This really explains a lot about your economic and historical analysis: you proceed based on "what you imagine to be reasonable" given the skeleton of what you currently know. A priori reasoning only goes so far, surely an engineer would appreciate the need to bolster and reform one's models scientifically given more data? Often historical events don't unfold from "reasonable models" designed to generate or explain them.

Quote :
"You came here to have fun berating the capitalist system as evil. We came here to have fun by constructing a thought experiment of a socialist system operating and try to devise what such a world would look like and how it might fail. You are unwilling to discuss the system, we are unwilling to debate platitudes."


Of course I'm willing to discuss the system, but there's a lot of discussion that leads up to it that must be discussed first. You think it's just platitudes but you haven't actually exposed yourself to the material (and so far as I can tell have not even carefully read this thread), so how the fuck would you even know?

Quote :
"One of the glaring faults I see within this theoretical system is what seems to be an assumption that equality of ability will come through ample education. The principle of "from each according to his ability, to each according to his need" is extremely offensive to me. If one worker can produce one widget in 30 minutes, while another can only produce one widget every 10 hours, why should they come out on equal ground? People should be able to freely go where their talents can be utilized, and they should be rewarded for their talents."


What makes you think people won't be allocated to where their talents are used in this system? This is a side-issue and has nothing to do with socialism. Your claim that everybody's automatically "on the same footing" materially, spiritually, politically, or whatever isn't some "socialist principle" that every socialist must ascribe to. Not even in the least. Where on earth are you getting this stuff?

Quote :
"Socialism sounds great if you're completely inept and don't want to do any work. If you're someone that takes their work seriously and tries to excel at whatever you do, then it sounds like a miserable, oppressive system to live under. This is what I mean when I say socialism ignores human nature."


Again: where are you getting this stuff from? These aren't things I'd ever agree with as a socialist. If you don't want to do any work guess what I think? I think your opinion should not matter, and that you should have no decision-making power over production, distribution; anything that requires resources or effort not your own.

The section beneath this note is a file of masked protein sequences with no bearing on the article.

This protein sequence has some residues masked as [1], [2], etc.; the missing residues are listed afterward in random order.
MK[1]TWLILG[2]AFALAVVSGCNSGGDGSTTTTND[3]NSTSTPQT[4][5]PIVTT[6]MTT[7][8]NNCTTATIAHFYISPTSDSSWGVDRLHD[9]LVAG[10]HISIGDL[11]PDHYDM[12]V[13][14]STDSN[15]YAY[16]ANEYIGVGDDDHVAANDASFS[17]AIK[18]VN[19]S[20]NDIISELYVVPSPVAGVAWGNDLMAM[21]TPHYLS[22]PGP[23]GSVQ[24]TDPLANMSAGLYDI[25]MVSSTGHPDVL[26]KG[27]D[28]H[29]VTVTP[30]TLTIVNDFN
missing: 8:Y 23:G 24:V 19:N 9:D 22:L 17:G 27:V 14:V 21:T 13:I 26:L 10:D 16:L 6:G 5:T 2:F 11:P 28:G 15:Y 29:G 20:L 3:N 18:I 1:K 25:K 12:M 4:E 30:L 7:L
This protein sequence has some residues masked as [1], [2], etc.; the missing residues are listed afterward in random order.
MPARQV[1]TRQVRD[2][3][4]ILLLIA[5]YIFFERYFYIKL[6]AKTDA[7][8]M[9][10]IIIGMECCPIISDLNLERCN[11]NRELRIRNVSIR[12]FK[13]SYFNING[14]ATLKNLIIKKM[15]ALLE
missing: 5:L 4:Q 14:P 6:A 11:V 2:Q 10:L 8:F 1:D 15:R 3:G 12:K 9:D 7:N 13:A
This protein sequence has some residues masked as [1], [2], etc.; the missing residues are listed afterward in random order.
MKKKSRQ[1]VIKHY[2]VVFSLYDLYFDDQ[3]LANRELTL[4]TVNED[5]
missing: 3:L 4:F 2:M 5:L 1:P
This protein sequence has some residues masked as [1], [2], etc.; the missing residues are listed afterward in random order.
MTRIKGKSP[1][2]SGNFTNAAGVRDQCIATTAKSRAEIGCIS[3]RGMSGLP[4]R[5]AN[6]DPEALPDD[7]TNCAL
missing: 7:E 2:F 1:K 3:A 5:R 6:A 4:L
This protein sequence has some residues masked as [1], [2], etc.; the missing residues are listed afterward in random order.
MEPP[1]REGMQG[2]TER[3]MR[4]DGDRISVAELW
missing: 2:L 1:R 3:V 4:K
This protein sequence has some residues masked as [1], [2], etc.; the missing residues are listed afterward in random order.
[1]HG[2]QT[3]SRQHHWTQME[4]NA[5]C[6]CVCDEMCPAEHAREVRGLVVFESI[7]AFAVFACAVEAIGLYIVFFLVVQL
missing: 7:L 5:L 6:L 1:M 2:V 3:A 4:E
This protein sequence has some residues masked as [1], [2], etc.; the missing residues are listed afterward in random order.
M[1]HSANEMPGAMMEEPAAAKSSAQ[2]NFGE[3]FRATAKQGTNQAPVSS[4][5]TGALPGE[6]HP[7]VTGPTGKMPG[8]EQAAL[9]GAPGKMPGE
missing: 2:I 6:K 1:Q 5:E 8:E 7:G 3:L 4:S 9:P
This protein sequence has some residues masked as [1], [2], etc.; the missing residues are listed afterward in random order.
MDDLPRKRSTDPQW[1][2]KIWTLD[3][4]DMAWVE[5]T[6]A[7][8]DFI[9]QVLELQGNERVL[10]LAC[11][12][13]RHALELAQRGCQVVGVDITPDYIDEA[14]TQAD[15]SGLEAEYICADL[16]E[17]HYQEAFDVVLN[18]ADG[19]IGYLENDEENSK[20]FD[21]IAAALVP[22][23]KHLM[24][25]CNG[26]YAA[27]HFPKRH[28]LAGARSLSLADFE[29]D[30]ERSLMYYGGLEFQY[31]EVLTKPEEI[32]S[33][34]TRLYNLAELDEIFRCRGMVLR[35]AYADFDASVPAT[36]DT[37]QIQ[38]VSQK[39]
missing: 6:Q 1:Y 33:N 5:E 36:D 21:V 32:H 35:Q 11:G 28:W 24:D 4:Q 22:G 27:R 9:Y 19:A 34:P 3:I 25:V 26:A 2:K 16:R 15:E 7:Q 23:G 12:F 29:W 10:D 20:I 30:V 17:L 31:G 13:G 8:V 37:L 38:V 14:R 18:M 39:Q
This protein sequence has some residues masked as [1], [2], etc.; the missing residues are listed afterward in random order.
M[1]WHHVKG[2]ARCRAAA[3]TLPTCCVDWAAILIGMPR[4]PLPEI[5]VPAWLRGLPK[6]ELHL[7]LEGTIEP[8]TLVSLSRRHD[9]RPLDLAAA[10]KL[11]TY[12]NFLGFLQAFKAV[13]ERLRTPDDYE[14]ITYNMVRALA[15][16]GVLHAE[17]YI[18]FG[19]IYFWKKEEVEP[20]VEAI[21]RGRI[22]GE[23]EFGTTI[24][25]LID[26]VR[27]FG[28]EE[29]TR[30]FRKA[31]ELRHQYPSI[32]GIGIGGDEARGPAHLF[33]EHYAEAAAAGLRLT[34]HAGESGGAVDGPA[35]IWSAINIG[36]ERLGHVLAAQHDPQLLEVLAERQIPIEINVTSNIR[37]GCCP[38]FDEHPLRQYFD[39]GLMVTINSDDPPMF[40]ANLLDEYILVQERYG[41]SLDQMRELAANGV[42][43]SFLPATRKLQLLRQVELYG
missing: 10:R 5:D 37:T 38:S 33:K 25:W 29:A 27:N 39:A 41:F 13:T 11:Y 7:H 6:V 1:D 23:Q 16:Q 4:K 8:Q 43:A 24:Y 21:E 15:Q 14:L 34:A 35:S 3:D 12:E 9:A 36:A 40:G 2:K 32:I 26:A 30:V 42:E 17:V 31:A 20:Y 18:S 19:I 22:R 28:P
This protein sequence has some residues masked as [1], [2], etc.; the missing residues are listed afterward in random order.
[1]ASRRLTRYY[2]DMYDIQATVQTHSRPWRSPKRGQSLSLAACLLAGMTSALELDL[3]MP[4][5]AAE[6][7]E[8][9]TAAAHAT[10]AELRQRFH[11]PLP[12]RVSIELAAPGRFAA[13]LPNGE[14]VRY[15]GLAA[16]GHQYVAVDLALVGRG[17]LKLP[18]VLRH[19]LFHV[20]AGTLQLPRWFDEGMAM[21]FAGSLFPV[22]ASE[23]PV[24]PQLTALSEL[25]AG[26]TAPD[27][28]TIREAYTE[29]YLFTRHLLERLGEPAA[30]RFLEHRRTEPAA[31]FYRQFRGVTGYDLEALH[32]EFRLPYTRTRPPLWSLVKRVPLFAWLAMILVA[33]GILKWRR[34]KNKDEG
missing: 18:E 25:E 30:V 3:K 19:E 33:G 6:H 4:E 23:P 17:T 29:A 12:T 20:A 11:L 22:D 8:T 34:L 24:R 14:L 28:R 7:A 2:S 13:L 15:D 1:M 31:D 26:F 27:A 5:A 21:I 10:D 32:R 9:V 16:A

The entire point of socialism is to exclude those who don't work from the decision-making process, and here you are claiming it would glorify the "do-nothings". This is just capitalist propaganda plain and simple, the kind of myth you're presented alongside Saturday morning cartoons and Power Wheels advertisements. The real "do-nothings" are the owners who reap benefit for doing nothing, or the parasites whose "labor" constitutes non-productive competitive elements of capitalism which are wholly ancillary to the creation of actual value.

[Edited on June 10, 2011 at 10:31 AM. Reason : .]

6/10/2011 10:27:03 AM

McDanger
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"maybe not the best place to put this, but not really worthy of its own thread.

http://www.youtube.com/watch?v=dcuqM1LEi5c&feature=youtu.be"


Trade unions are structures that become obsolete under socialism. Without a State employer or private employer to negotiate wages with, what would be the point of union bureaucracy?

6/10/2011 10:28:05 AM

LoneSnark
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Quote :
"This is different than calculating a reasonable, tight estimate of price that you'd be willing to stake money on."

This is a bunch of yahoos ranting on an internet forum. No one is asking you or anyone else here to stake money on anything.

Quote :
"Even the best works of libertarian and anarchist socialism cede ultimate decision-making and appropriateness to the working class and only try to sketch a system in which such a thing could happen sensibly (in a way that promotes well-being)."

I recommend a book entitled The Machinery of Freedom: Guide to a Radical Capitalism. It outlines an excellent description of how such a radical system work operate from a structured system (patterns of authority from how the police force is arranged, how judges are chosen, how contracts are enforced, right down to life as an individual living under such a system. The author and his readers recognize any such system would probably be different from the one described, but it is sufficiently detailed for the author to discuss where systemic problems will arise and how the citizenry might deal with them.

Quote :
"the parasites whose "labor" constitutes non-productive competitive elements of capitalism which are wholly ancillary to the creation of actual value."

Those "elements" as you call them provide allocation information to the system, just like the worker councils in your society which do no work themselves beyond wielding ultimate power in society and throwing non-workers (or merely workers the majority disagree with) into the street to starve.